When I first got a drone, I had a lot of fun just playing around, recording silly aerial movies of me and my kids, but it actually comes in handy on our property. Far more than I thought it would, and it got me thinking about just how practical they can be as tools. I mean, there’s a reason the military uses drones, using them for everything from surveillance to tactical missions. You can get a feel for a situation with a drone, before sending the troops in. Now, I’ll fill you in on how I plan to use my drones (yep, that’s a plural) in a minute, and how I’ve been using my latest tech toys around my property. But first though, comes the all-important question…
How to keep them charged?
We all know power is going to be in short supply in a grid down scenario, and drones are power-hungry little machines. You’ll get maybe 15 to 20 minutes of flying time on a single charge. That’s not a lot, and you need to be sure you’re generating enough juice through your off-grid sources
to keep the batteries going or you’ll wind up with a bunch of paperweights. So, run your numbers and make sure your setup is generating enough power before you start buying drones for your homestead. Once that’s sorted, here’s how they can help.
Scouting your fence lines
If I were to walk my entire fence line, it’d take me the better part of the day. Even riding it on an ATV takes far too long, burning petrol (which is in short supply too). But in a SHTF situation riding my fence line puts me in danger. On my property, that’s where I’m most likely to be spotted. With a drone, I can fly the entire route on a single charge, from the comfort of my dining room, and check everything is alright. This is especially important after a storm, when branches or fallen trees could have damaged parts of the fence line where my cattle can get out.
Searching out new resources
When we built our bug out cabin it took months of exploring until we found the perfect location, a hidden spring tucked away deep in the back of our property. But on a recent fly over I noticed something. The pond that forms is quite visible from the sky, but almost impossible to find on foot. If I was using the drone back then, I could have saved so much time from our search. If you want to quickly search an area, looking for new resources, using a drone is one of the most effective ways to find what you’re looking for.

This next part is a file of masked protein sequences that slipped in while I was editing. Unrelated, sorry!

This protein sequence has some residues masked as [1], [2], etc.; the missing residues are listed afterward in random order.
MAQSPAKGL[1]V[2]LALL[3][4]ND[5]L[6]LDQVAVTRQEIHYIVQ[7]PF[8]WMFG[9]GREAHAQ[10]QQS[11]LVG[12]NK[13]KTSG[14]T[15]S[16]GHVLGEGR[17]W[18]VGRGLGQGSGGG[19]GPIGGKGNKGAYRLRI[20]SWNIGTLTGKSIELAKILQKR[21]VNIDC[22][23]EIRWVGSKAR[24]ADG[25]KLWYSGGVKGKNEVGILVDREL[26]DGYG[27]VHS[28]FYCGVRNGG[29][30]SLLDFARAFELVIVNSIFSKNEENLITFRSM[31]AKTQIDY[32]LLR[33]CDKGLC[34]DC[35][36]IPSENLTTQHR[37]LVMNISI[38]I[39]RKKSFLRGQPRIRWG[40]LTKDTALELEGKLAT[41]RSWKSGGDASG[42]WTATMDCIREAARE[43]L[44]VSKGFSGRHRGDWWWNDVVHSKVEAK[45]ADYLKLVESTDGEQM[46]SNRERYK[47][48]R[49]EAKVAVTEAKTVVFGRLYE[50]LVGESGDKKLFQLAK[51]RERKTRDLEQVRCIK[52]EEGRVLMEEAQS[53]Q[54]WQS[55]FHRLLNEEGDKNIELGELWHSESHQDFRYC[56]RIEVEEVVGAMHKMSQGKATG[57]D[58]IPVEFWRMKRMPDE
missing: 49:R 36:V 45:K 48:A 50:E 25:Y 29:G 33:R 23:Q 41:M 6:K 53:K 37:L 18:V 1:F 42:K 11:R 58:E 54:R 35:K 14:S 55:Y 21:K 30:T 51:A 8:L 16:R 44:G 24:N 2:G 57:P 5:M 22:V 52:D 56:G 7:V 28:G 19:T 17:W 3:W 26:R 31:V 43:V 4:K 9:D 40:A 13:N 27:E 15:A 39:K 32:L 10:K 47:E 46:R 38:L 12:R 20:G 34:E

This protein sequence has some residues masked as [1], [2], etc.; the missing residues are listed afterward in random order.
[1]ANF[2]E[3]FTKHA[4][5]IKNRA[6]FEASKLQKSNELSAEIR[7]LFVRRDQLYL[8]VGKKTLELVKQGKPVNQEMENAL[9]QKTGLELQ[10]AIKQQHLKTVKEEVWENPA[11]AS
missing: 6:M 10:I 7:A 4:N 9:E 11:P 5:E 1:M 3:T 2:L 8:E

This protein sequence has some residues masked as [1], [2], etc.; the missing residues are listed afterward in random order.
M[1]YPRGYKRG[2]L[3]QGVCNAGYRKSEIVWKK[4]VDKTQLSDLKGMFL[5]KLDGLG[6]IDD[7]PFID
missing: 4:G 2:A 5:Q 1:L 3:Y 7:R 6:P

Patrolling a border
Now here’s where things get fun. It took me a while to figure out but there’s also a pre-programmed setting on my drone that allows me to record a flight path and send the drone on patrol. Once I set this up it became that much easier scout my fence lines (I simply run the program and watch the feed), but this has another practical use. In a SHTF situation, you could use your drone to run surveillance along a border during a firefight. Obviously, it may be the drones last flight (anyone intent on doing you harm will probably shoot it down), but you’ll get some valuable intel on your feed as to what’s coming.
Investigating a disturbance
I also use my drones as investigators. They’ve got flashlights I can turn on and off, so when I get an alarm from one of my far-flung motion sensors during the night I can quickly boot one up and go see what’s happening. It’s a relief most of the time (we’ve had a couple of deer and one bear so far), but knowing I’ve got the ability to see what’s happening, on all parts of my property in minutes, well it gives me more peace of mind, especially living this isolated. It also makes it really easy to check whether or not there’s any mail, without the mile walk to our letter box at the end of the driveway.
Dropping a payload
Now I’ve not tested this yet (I rather like my drones thank you), but I have considered weaponizing my drones as a last line of defense against an attack. Insurgents have already been using this technique against our military, and while a tad controversial, it’s also rather effective. Fit a grenade to your drone and crash it into someone trying to storm your property? That’ll get far more range than I could throw it, and I’m sure it’d take any approaching force by surprise.
How about the noise?
Finally, and I did get asked this a lot, but how about the noise? When a drone is close, you can definitely hear the buzz, but once you get a few hundred feet in the air it’s much harder to notice. Unless you’re planning on flying right up to someone, there’s a high likelihood they won’t even notice that you’re flying a drone, and that’s exactly how I like it.
Protecting against drones?
Unfortunately, there’s not a lot you can do to protect against a drone. They’re quick, and you can’t get your hands on the lasers or signal jammers the military uses to protect against them. My advice, if you see a drone investigating your property (after the SHTF of course) is to shoot it down. It’s good target practice, and shows whoever watching they better not step into your property because you’re ready and willing to fight back. The last thing you want is people snooping on everything you’ve been preparing so they can steal it for themselves. In my opinion, drones have been a fun addition to our homestead. The kids love flying them, and they’re also quite practical, giving me the ability to scout disturbances and see what’s going on in all corners of my property, without having to trek there myself. Saving me time, effort, and freeing me up for everything else that needs to get done.